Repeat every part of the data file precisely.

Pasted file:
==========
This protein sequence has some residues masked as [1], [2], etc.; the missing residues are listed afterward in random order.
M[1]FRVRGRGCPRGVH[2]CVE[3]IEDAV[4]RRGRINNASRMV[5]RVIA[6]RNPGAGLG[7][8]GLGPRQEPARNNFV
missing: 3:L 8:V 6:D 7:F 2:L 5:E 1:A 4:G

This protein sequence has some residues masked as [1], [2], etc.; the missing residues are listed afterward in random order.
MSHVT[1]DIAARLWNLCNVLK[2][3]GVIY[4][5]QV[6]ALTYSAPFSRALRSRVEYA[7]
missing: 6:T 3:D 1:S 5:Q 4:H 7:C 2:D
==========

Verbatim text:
This protein sequence has some residues masked as [1], [2], etc.; the missing residues are listed afterward in random order.
M[1]FRVRGRGCPRGVH[2]CVE[3]IEDAV[4]RRGRINNASRMV[5]RVIA[6]RNPGAGLG[7][8]GLGPRQEPARNNFV
missing: 3:L 8:V 6:D 7:F 2:L 5:E 1:A 4:G

This protein sequence has some residues masked as [1], [2], etc.; the missing residues are listed afterward in random order.
MSHVT[1]DIAARLWNLCNVLK[2][3]GVIY[4][5]QV[6]ALTYSAPFSRALRSRVEYA[7]
missing: 6:T 3:D 1:S 5:Q 4:H 7:C 2:D